Obesity in the Media
How is obesity treated in the media and what effect is it having on the number of people seeking medical treatment for obesity?
There is no doubt about how the influence that the various media outlets of our age have affected our perception of and exposure to obesity. It has become common practice to see overweight celebrities returning home to the flash of cameras on the front pages of magazines, and to awe at the excessive thinness of others who have chosen the wrong diet. Almost all avenues of fame have fallen victim to the scrutiny of the paparazzi, all of whom have developed an eagle eye for changes in bodily mass. Because we live in such a connected age and the images we see are in such a vast number the power that these images have to multiply and enter our lives is extraordinary, and the effects that they are having on the idea of obesity are not to underestimated. What kind of things have changed, exactly?
Obesity is a common thing, regardless of the media presence on the streets or on red carpets. With more than 20% of populations in England, Germany and the United States being obese it is more than likely that you will encounter such a person on a day to day basis. In other words the presence of obesity is a thing of normality. However, the sensationalism and scandal of obesity are not - at least at one point in time. We are now more used to seeing people that are obese on the television or in papers, being shamed by the photographers and writers for losing a grasp on their lifestyle. Commonly we see before and after comparisons, highlighting to us that the celebrity was at one point of normal proportions. With these comparisons and emphases we have come to see obesity as something that is completely outside of the normal practice of things.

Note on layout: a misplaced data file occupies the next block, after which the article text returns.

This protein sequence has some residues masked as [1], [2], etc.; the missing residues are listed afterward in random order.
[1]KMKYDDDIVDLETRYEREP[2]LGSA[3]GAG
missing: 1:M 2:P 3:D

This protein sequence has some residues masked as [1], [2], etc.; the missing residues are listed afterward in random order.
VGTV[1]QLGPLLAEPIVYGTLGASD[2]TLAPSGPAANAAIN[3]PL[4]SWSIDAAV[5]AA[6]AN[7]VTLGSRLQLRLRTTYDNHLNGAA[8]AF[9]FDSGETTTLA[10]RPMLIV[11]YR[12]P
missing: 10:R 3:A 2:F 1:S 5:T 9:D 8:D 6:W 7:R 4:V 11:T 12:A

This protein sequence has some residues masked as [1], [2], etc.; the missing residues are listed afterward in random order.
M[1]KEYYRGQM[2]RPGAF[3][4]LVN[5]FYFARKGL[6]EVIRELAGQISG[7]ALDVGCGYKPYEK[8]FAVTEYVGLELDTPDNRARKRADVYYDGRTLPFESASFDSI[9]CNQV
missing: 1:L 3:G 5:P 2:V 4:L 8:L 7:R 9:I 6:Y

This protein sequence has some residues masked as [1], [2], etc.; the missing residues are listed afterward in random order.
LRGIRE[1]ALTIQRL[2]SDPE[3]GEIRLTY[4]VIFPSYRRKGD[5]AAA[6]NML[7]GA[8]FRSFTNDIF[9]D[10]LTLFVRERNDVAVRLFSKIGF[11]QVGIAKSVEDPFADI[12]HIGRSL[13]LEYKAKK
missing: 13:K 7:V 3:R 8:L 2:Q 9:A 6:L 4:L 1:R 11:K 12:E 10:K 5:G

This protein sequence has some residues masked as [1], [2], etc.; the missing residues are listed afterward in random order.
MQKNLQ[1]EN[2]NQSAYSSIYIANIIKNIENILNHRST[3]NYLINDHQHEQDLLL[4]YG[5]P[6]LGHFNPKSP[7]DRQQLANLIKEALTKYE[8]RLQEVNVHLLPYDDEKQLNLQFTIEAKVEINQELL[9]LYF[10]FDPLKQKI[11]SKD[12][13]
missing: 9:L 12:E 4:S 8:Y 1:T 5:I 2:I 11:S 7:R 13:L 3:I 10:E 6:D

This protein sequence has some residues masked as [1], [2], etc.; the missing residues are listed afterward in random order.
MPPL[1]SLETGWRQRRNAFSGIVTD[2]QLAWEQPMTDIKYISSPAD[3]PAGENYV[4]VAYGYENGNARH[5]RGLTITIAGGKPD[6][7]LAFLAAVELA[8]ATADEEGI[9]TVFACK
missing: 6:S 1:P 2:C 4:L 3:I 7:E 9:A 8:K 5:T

What then has the result been for our own lives? The effects have in fact spread much farther than the simple perception of obesity. Alongside the new media-informed understanding that we attribute to obese people we are seeing effects in the medical sector. More and more people who are considered obese are starting to notice it for themselves and do something about it. The number of consultations between doctors and patients regarding weight has ballooned and it is now common to expect such cases in England. The North West of England, for example, has undertaken 497 procedures for every million people. People are also looking abroad for their treatments. Finding that there is more affordable and sometimes more professional practice elsewhere, medical tourism has increased massively in places like Prague, Czech Republic. People seek gastric balloon, gastric wrap and gastric sleeve procedures very commonly in a growing tourist community seeking the benefits of travelling for surgery.
All in all, the media continues to dictate our views on obesity and it seems that society, alongside the medical industry, continues to respond. As surgical procedures and media technologies grow it will become more difficult to predict which side of this dialogue is having the most input in years to come.